Fourth novel from French reporter-turned-mystery-writer Grangé (The Stone Council, 2002, etc.), packed chock-full with extreme mutilations.
Believing that you’re not who you seem to be could be considered a trope of bourgeois Parisian life. But young housewife Anna Heymes turns out to be right. Suffering from memory loss, including the inability to recognize her husband, she wonders whether he’s had plastic surgery. Well, one of them has, but it’s not hubby: in the bathroom one day, Anna discovers that her entire face has been smashed and remade. Okay, then, time to scale the balcony and take off in search of the Truth. Meanwhile, back at the cop shop, a cute, idealistic young inspector named Paul and a grizzled, corrupt old flic named Schiffer (whom everyone refers to as the “Cipher”) are on the trail of a serial killer who is butchering redheaded Turkish girls with an intimate ferocity that seems personal. (His techniques include removing their facial features.) As they bumble through the Turkish quarter, the pair begins to suspect that the true culprit may be the Grey Wolves, an elite organization of Turkish guerrillas whose ties to both right-wing politicians and organized crime scare the bejesus out of any potential witnesses. The Turks seem to be looking for a redheaded woman who double-crossed them. The newly liberated Anna, along with a chic psychiatrist sidekick, uncovers a brainwashing plot that has nothing at all to do with the Turks—though she finds she has skills more befitting a trained warrior than a housewife, as well as a red hairline. Soon, most of the characters meet up, and all goes to hell, leaving trails of wretchedly mutilated corpses across a couple of countries.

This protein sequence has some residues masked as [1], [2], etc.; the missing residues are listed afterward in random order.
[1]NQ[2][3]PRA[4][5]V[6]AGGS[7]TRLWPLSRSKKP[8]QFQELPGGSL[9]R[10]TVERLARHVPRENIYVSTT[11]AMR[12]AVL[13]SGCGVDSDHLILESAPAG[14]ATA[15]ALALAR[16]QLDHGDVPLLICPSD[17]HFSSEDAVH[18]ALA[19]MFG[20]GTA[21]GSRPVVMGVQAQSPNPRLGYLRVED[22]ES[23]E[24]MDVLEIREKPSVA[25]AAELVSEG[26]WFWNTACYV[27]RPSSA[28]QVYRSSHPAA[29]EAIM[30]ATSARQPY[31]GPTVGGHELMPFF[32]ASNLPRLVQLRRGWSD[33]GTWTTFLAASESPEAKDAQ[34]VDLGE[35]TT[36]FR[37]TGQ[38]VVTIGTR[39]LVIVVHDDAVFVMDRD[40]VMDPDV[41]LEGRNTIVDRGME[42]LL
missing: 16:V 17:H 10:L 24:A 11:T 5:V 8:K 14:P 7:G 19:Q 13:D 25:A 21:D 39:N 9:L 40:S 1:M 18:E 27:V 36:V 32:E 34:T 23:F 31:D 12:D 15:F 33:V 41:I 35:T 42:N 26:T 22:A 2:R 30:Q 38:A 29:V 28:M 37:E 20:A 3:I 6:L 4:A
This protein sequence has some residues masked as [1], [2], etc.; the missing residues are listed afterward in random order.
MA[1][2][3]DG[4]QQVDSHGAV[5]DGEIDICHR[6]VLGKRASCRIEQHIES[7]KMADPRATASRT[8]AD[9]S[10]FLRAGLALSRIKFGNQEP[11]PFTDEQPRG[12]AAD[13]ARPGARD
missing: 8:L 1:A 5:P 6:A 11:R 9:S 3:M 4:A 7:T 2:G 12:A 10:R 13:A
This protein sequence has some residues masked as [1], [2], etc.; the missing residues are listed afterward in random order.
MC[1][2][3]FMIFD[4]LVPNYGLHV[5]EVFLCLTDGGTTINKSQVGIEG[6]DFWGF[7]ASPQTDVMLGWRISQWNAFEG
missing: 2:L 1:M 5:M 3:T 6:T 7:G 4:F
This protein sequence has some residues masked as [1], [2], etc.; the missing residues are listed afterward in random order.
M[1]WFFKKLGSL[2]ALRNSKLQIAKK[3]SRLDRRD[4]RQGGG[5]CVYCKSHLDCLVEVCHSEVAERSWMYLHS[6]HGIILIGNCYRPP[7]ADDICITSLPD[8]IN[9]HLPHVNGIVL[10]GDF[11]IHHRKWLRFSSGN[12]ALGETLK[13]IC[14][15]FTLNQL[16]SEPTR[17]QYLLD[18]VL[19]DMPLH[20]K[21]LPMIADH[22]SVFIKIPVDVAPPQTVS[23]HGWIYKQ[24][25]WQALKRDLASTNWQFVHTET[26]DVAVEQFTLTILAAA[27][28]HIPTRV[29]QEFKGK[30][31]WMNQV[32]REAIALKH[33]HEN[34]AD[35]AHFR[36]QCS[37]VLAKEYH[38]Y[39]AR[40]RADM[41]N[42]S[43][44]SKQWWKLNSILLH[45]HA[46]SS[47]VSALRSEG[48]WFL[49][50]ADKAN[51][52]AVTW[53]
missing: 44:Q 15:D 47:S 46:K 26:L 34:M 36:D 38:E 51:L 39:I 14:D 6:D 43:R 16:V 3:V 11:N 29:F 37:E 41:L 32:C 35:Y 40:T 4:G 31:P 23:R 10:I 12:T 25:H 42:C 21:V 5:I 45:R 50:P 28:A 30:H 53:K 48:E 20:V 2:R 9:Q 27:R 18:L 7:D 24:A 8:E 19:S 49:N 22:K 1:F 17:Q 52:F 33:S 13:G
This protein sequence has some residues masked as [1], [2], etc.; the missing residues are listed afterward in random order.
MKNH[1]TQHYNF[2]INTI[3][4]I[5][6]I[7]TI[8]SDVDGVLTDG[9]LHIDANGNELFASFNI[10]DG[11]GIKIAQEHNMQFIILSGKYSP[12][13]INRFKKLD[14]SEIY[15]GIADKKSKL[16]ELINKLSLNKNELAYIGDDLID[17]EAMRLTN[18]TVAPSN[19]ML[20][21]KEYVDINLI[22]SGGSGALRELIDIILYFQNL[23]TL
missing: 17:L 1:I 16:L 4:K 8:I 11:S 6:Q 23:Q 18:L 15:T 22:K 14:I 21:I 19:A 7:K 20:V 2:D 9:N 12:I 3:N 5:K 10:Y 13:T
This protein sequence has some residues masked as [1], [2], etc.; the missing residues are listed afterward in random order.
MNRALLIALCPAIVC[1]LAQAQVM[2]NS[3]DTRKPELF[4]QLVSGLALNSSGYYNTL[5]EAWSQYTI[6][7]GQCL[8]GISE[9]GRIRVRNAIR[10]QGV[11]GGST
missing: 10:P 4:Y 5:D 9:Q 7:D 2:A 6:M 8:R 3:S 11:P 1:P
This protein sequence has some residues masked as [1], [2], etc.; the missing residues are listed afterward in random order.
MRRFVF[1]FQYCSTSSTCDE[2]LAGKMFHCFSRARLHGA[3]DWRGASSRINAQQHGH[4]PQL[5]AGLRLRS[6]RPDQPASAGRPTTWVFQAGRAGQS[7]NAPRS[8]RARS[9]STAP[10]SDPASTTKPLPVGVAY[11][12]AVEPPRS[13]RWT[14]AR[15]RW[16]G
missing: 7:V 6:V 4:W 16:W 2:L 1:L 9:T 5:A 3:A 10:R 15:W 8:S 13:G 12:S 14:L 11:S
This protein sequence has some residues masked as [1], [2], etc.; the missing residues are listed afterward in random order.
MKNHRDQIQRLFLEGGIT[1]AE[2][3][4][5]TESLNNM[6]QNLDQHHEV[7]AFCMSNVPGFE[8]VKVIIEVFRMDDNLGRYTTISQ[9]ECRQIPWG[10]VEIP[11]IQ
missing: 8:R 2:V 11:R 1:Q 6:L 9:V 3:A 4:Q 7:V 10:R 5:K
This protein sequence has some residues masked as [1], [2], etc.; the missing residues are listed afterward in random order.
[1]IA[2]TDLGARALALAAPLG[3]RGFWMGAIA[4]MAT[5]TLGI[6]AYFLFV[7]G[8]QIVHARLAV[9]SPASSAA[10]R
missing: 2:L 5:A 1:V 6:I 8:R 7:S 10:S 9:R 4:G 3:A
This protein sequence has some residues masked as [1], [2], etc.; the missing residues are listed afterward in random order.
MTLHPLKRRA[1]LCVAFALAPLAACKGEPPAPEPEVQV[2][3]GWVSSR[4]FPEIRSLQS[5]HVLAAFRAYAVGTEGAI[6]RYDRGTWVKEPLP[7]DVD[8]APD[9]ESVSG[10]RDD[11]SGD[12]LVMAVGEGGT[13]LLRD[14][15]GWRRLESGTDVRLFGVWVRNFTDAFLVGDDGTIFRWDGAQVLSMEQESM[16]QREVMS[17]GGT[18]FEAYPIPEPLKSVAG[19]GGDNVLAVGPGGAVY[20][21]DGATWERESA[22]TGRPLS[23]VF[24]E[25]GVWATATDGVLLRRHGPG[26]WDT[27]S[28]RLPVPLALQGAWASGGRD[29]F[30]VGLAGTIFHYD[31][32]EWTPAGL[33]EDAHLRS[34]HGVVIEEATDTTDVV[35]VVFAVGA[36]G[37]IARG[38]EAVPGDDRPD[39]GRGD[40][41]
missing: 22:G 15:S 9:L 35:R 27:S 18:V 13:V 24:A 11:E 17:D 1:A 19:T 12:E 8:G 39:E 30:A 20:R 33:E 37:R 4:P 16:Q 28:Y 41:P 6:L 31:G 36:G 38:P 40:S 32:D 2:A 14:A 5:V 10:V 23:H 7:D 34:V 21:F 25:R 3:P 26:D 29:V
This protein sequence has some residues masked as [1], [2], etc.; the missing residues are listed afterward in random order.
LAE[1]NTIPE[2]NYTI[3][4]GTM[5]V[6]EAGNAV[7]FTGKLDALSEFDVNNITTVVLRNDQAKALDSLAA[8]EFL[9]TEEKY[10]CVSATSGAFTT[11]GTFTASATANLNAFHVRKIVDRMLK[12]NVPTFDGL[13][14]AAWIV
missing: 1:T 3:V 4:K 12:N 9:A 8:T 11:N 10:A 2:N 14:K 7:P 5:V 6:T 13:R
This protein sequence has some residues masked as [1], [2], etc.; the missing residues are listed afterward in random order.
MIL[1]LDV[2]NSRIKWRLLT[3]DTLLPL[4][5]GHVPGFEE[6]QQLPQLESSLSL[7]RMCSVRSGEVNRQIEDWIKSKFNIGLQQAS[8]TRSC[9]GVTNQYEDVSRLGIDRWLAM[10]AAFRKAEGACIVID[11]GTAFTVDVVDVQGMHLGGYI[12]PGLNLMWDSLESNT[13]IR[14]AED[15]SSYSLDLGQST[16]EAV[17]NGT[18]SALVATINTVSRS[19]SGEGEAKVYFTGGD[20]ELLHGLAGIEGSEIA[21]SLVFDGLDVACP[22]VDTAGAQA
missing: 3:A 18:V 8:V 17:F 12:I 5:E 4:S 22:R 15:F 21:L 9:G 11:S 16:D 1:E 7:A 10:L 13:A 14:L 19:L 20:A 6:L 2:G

The author’s healthy appetite for merrily killing off any and all of his characters is not enough, alas, to add suspense to his tale.